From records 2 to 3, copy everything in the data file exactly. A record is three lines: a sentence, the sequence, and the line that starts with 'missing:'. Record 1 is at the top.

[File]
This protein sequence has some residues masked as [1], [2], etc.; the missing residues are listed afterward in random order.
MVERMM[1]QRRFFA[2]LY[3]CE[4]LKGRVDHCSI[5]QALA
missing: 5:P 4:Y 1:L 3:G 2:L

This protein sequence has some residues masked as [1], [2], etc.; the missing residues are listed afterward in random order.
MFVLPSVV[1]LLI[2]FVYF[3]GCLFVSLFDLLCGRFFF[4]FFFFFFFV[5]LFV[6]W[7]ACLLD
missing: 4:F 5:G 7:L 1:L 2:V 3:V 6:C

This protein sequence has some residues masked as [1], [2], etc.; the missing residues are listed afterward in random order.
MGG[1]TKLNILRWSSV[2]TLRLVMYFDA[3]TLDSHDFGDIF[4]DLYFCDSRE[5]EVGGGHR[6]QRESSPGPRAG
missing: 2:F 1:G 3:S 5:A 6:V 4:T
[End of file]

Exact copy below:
This protein sequence has some residues masked as [1], [2], etc.; the missing residues are listed afterward in random order.
MFVLPSVV[1]LLI[2]FVYF[3]GCLFVSLFDLLCGRFFF[4]FFFFFFFV[5]LFV[6]W[7]ACLLD
missing: 4:F 5:G 7:L 1:L 2:V 3:V 6:C

This protein sequence has some residues masked as [1], [2], etc.; the missing residues are listed afterward in random order.
MGG[1]TKLNILRWSSV[2]TLRLVMYFDA[3]TLDSHDFGDIF[4]DLYFCDSRE[5]EVGGGHR[6]QRESSPGPRAG
missing: 2:F 1:G 3:S 5:A 6:V 4:T